In the series of three drawings above, the one on the left is a face in negative outline, wearing glass, but also the word Liar written downward at an angle from left to right; the middle picture is an Indian face, but also an Eskimo with his back to you; and the one on the right is a young woman’s face with two horses standing on either side in the place of her hair.
Minds get made up when a person—theorist, member or critic—becomes convinced of a certain point of view, location, or place. When one believes the  Land of Promise was in Mesoamerica, or the Great Lakes, or Heartland, Baja, Malay, etc., then when they read something in the scriptural record, their mind automatically converts the information into their model or location. If it doesn’t fit, like Mormon’s north-south land layout, the Mesoamerican theorist has to change the interpretation of the scriptural record from a north-south orientation to, as John L. Sorenson did, a different meaning for north and south in the Hebrew thought pattern. In the case of the Great Lakes, they then have to change the meaning of the West Sea to some type of inland lake to fit their model.
    The mind can do this because when we run across an idea that does not fit our preconceived model, we look for another answer—and generally our pre-determined opinion allows us to find another avenue to reach our point of view, no matter how controversial.
    Take the last set of six drawings above. Each shows two different ways to view the drawing. The Upper left shows either four or three logs, depending on which side you look at; the Middle drawing shows four legs or five legs, depending on whether you start from top or bottom; the right drawing shows four legs of a box at first glance, but a closer inspection shows one leg overlaps the front instead of remaining in the back; the lower left shows a rabbit or a duck, depending on which way you look; the Middle is three prongs or two; and the right is a vase or two faces. The point being we can see two or more views to almost anything.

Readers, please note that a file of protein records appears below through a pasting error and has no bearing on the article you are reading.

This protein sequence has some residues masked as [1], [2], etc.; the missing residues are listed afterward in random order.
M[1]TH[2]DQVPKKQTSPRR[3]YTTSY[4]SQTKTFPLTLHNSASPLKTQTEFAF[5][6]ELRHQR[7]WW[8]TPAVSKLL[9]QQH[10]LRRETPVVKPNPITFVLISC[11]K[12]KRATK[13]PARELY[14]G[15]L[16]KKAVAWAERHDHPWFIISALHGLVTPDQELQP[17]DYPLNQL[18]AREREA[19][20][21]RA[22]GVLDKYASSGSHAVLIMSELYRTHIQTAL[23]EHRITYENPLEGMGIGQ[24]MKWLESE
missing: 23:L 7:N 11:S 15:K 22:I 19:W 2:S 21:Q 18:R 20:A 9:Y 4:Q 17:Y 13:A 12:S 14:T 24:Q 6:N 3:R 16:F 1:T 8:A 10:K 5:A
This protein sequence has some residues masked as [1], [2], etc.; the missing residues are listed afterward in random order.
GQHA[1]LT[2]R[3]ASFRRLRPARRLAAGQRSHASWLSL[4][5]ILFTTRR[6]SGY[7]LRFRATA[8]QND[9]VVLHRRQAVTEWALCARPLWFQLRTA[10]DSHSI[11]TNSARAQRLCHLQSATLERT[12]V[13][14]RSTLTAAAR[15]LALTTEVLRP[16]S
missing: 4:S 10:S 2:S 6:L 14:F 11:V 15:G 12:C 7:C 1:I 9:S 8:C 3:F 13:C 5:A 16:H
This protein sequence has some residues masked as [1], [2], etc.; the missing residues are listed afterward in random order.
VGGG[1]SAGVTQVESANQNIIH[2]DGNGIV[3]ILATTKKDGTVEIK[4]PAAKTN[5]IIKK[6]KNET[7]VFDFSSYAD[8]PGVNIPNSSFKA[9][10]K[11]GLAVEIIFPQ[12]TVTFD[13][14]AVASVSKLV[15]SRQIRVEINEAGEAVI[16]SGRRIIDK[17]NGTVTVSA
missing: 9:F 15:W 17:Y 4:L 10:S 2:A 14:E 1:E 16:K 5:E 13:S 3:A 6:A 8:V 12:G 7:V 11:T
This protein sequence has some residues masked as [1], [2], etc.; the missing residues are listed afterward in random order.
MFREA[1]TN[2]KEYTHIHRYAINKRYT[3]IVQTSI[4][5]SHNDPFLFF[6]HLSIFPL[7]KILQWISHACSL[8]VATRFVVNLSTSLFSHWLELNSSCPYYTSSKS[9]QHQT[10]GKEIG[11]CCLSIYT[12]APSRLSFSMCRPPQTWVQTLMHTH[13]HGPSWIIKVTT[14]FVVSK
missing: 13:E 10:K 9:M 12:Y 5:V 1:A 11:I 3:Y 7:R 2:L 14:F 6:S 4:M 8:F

However, the scriptures are not meant to be viewed or read that way. They usually have deeper meanings the more you study, but those meanings are not conflicting or opposite views, just provide greater and greater understanding.
Cover up the drawing on the right and study the drawing on the left. Do you see the old lady or the young women, or do you see both? Uncover the drawing on the right. Focus on the painted area—the mouth of the old women is the neck ribbon of the young lady, and the nose of the old women is the chin and jaw line of the young lady who is looking ¾ away to the left
    This is a famous perceptual illusion in which the brain switches between seeing a young girl and an old woman (or a bulldog, parrot, or baboon). It is credited to an anonymous German postcard from 1888 that depicts the earliest known form of the image, followed by a rendition on an advertisement for the Anchor Buggy Company from 1890. For many years, the creator of this figure was thought to be British cartoonist W. E. Hill, who published it in 1915 in Puck humor magazine, an American magazine inspired by the British magazine Punch). It showed up in William James work in psychology sometime after 1905 in which it was used in several ways to show the working of the mind. The point is, our minds see what we want them to see and not always what is right in front of us.
    We need to guard against this when we start promoting scriptural references and interpretations that may not be what the original writer or abridger meant for us to understand. That’s why we need to study and ponder, not jump to immediate conclusions. Generally, we are better served by taking the stance that the scripture is correct as written, and if it does not make sense to us, or fit our pre-determined ideas, then we need to ask ourselves what does that scripture mean and why is it written that way. Only through study can we truly come to a correct, definitive understanding of the correct meanings of the scriptural record.